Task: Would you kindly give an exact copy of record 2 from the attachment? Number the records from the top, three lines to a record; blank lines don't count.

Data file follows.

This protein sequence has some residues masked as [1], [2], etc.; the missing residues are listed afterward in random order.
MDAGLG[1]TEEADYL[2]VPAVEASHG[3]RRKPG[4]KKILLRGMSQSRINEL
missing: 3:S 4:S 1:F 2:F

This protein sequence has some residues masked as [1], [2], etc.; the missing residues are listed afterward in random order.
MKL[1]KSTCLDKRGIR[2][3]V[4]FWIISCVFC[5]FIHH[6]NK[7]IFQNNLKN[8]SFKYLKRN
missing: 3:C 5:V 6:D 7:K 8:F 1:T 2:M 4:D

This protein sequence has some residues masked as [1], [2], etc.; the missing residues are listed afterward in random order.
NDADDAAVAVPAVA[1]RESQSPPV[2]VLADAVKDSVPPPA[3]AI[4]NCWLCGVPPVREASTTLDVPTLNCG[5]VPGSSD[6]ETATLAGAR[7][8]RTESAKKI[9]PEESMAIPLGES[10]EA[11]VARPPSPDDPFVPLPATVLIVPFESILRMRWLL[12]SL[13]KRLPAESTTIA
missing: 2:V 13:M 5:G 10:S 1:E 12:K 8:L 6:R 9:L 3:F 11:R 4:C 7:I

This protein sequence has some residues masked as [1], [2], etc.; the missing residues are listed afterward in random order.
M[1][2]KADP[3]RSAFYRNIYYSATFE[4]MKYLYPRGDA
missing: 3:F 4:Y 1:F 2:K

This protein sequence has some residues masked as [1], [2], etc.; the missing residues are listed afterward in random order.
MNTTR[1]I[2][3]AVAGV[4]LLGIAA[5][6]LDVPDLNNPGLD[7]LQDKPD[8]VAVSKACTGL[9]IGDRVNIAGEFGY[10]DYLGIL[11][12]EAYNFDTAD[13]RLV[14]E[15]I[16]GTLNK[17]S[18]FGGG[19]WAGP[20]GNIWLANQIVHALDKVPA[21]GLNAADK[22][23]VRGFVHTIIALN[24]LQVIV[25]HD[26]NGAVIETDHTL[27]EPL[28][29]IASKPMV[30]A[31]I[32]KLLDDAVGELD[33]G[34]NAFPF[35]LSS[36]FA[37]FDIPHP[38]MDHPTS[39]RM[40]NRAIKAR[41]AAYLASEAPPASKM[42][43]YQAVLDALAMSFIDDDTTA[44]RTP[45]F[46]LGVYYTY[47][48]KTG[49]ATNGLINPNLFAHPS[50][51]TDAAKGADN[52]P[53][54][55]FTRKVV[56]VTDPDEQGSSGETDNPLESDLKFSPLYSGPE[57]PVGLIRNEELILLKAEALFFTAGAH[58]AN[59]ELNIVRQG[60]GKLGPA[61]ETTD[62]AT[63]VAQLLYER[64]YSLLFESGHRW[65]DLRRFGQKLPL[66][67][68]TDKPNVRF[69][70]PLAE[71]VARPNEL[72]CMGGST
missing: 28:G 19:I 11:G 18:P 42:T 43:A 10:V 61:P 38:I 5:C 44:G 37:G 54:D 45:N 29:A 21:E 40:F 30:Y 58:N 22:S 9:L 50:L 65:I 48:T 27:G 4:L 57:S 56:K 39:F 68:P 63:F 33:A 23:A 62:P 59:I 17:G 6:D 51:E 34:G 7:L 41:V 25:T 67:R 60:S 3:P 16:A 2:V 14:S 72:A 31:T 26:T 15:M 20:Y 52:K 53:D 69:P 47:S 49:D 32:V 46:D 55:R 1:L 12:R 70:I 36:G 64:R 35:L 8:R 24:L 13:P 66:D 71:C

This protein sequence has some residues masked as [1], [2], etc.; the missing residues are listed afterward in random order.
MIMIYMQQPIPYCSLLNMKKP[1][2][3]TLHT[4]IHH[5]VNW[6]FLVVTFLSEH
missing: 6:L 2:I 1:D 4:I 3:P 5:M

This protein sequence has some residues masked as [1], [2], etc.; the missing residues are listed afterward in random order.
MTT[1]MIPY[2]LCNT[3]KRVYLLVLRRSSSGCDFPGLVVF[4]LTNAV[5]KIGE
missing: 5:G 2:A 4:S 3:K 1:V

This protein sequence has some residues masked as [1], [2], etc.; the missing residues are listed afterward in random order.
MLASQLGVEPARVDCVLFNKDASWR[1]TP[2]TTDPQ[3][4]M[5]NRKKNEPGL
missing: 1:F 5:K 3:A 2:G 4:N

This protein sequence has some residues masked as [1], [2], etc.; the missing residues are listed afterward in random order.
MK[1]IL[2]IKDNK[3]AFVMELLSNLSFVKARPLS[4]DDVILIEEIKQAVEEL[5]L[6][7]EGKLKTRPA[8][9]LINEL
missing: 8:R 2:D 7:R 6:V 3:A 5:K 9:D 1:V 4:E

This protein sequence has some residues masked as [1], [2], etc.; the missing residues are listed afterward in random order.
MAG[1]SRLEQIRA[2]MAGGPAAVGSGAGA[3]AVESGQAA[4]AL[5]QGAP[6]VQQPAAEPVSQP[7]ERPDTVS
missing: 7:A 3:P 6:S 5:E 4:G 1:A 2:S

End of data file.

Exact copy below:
This protein sequence has some residues masked as [1], [2], etc.; the missing residues are listed afterward in random order.
MKL[1]KSTCLDKRGIR[2][3]V[4]FWIISCVFC[5]FIHH[6]NK[7]IFQNNLKN[8]SFKYLKRN
missing: 3:C 5:V 6:D 7:K 8:F 1:T 2:M 4:D